Cisco Study Shows 150 Per Cent Mobile Data Growth

Cisco has released its Visual Networking Index (VNI) Global Mobile Data Traffic Forecast Update. It forms part of the comprehensive Cisco VNI Forecast, an ongoing initiative to track and forecast the impact of visual networking applications on global networks.

The study relies in part upon data published by a number of analysts, including Informa Telecoms and Media, Strategy Analytics, Infonetics, Datamonitor, Gartner, IDC, Dell’Oro, Synergy, Nielsen, comScore, and the

International Telecommunications Union (ITU). It is a treasure trove of stats relating to mobile data usage, so without further ado, allow us to share them with you…

The study reveals that global mobile data traffic more than doubled in 2010, growing by 159 per cent, against a projected growth rate of 149 per cent. Last years mobile data traffic was three times the size of the entire global internet in 2000. Global mobile data traffic in 2010, which amounted to 237 petabytes per month, was over three times greater than the total global Internet traffic in 2000 (75 petabytes per month).

(This growth rate is higher than the doubling of mobile internet traffic we reported yesterday, based on a report from Futuresource. Its possible that the remit of the Futursource report is not as wide as Ciscos – mobile internet as opposed to mobile data, a point on which we are currently seeking clarification from Futuresource – Ed.)

Mobile video traffic will exceed 50 per cent of total mobile data traffic for the first time in 2011. It accounted for 49.8 per cent of total mobile data traffic at the end of 2010, and will account for 52.8 per cent of traffic by the end of 2011.
Mobile network connection speeds doubled in 2010. Globally, the average mobile network downstream speed in 2010 was 215 kilobits per second (kbps), up from 101kbps in 2009. The average mobile network connection speed for smartphones in 2010 was 1040kbps, up from 625kbps in 2009.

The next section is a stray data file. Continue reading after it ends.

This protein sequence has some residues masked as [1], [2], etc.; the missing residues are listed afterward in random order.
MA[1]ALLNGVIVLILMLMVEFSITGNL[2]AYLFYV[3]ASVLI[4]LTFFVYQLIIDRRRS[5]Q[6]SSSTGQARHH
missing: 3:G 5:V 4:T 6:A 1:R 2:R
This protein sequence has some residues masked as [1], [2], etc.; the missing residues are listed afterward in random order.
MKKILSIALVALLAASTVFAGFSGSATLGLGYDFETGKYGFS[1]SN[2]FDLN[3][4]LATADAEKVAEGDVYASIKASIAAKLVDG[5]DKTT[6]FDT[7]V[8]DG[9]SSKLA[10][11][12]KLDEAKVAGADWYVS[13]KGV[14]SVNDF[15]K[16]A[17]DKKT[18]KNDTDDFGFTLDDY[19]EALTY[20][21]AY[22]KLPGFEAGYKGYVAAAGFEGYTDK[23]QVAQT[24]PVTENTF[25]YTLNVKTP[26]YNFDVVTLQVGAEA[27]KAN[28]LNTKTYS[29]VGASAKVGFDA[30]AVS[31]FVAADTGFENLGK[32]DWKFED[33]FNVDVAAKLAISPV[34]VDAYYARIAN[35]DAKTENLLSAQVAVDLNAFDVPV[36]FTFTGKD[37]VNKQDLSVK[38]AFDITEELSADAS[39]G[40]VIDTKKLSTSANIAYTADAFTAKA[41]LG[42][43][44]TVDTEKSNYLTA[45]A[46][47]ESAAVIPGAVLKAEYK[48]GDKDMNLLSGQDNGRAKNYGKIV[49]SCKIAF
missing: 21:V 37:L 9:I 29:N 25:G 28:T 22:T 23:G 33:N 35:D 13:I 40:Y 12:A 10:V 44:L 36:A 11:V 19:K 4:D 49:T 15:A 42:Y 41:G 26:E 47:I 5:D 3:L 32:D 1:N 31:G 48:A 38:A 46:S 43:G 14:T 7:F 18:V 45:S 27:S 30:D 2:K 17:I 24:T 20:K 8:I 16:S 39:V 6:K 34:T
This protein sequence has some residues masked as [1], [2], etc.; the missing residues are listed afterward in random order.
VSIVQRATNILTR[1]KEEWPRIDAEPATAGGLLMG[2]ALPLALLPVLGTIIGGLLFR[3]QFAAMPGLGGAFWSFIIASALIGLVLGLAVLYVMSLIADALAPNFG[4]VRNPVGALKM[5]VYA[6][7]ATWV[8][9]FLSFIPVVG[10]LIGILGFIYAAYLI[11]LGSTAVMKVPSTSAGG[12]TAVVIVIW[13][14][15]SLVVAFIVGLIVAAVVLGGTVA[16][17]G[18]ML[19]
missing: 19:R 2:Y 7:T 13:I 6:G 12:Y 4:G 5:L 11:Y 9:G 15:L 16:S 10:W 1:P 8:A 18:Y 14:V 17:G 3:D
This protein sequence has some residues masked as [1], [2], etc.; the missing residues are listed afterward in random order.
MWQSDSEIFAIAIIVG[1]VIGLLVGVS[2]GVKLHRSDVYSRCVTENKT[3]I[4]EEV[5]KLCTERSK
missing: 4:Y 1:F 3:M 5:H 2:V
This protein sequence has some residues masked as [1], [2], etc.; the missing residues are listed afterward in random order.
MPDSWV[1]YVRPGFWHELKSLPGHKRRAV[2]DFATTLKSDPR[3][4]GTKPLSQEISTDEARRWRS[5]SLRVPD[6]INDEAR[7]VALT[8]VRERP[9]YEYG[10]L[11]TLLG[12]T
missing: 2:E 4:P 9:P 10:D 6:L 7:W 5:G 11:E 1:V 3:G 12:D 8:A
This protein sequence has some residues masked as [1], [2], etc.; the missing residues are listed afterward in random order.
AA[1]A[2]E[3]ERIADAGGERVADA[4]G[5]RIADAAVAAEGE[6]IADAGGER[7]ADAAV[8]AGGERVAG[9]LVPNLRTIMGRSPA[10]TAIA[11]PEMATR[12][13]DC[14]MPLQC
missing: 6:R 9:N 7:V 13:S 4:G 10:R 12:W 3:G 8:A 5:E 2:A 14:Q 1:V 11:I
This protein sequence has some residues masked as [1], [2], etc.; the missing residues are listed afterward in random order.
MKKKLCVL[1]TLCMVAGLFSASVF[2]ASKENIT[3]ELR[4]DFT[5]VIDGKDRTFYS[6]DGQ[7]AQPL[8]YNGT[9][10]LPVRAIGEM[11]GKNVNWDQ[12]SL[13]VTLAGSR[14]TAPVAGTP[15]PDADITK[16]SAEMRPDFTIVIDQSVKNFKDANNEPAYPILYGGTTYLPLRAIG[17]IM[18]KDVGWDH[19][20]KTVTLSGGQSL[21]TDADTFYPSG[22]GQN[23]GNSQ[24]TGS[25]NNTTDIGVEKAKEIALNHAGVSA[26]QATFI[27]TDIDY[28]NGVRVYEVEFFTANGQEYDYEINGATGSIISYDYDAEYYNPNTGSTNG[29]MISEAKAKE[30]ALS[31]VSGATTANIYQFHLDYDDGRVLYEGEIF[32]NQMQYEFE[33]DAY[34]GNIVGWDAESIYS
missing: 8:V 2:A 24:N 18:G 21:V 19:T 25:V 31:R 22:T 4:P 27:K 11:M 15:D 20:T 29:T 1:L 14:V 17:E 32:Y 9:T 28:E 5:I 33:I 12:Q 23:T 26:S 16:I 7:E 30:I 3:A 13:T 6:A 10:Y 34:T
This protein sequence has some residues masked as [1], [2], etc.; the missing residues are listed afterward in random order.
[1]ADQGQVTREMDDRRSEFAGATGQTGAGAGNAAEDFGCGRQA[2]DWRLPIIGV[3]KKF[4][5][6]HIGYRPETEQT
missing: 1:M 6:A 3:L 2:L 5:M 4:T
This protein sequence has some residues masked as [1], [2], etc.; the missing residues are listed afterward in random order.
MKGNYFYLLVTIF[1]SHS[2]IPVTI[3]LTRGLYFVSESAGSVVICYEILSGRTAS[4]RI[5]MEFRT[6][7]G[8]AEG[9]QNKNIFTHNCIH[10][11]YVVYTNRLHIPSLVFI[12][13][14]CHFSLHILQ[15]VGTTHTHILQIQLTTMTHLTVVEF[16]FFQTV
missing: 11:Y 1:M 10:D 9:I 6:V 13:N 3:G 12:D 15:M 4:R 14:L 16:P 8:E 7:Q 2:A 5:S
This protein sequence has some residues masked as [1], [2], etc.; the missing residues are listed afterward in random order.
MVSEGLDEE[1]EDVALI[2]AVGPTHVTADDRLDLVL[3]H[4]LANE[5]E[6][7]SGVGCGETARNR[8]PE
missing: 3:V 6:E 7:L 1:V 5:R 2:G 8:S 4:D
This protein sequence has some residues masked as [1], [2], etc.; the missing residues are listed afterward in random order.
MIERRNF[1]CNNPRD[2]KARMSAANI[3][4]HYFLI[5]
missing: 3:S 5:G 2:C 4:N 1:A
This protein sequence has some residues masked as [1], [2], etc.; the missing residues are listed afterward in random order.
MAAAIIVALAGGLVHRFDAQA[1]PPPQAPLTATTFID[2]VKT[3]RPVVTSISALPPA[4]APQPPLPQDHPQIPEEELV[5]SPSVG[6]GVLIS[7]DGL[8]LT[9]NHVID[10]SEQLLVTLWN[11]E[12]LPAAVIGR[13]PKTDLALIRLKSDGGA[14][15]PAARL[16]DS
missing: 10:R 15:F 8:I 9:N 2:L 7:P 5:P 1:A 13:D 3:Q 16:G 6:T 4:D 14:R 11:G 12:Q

The top 1 per cent of mobile data subscribers generate over 20 per cent of mobile data traffic, down from 30 per cent 1 year ago. According to a mobile data usage study conducted by Cisco, mobile data traffic has evened out over the last year, and now matches the 1:20 ratio that has been true of fixed networks for several years. Similarly, the top 10 per cent of mobile data subscribers now generate approximately 60 per cent of mobile data traffic, down from 70 per cent at the beginning of the year.

Average smartphone usage doubled in 2010. The average amount of traffic per smartphone in 2010 was 79MB per month, up from 35MB per month in 2009. And while smartphones represent only 13 per cent of total global handsets in use today, they are responsible for over 78 per cent of total global handset traffic. In 2010, the typical smartphone generated 24 times more mobile data traffic (79MB per month) than the typical feature phone, which generated only 3.3MB per month of mobile data traffic).

Globally, 31 per cent of smartphone traffic was offloaded onto the fixed network through dual-mode or femtocell in 2010, equating to 14.3 petabytes of smartphone and tablet traffic each month. Without offload, traffic originating from smartphones and tablets would have been 51 petabytes per month rather than 37 petabytes per month in 2010.
Android handsets are approaching iPhone levels of data usage. At the beginning of the year, iPhone consumption was at least four times higher than that of any other smartphone platform. Toward the end of the year, iPhone consumption was only 1.75 times higher than that of the second-highest platform, Android.
In 2010, 3m tablets were connected to the mobile network, and each tablet generated 5 times more traffic than the average smartphone. In 2010, mobile data traffic per tablet was 405MB per month, compared to 79MB per month per smartphone.

There were 94m laptops on the mobile network in 2010, and each laptop generated 22 times more traffic than the average smartphone. Mobile data traffic per laptop was 1.7GB per month, up 49 per cent from 1.1GB per month in 2009.
Non-smartphone usage increased 2.2-fold to 3.3MB per month in 2010, compared to 1.5MB per month in 2009. Basic handsets still make up the vast majority (87 per cent) of devices on the network.

Finally, the report points out, there are 48 million people in the world who have mobile phones, even though they do not have electricity at home. The report then goes on to forecast future mobile data usage. We’ll cover that in a separate post shortly.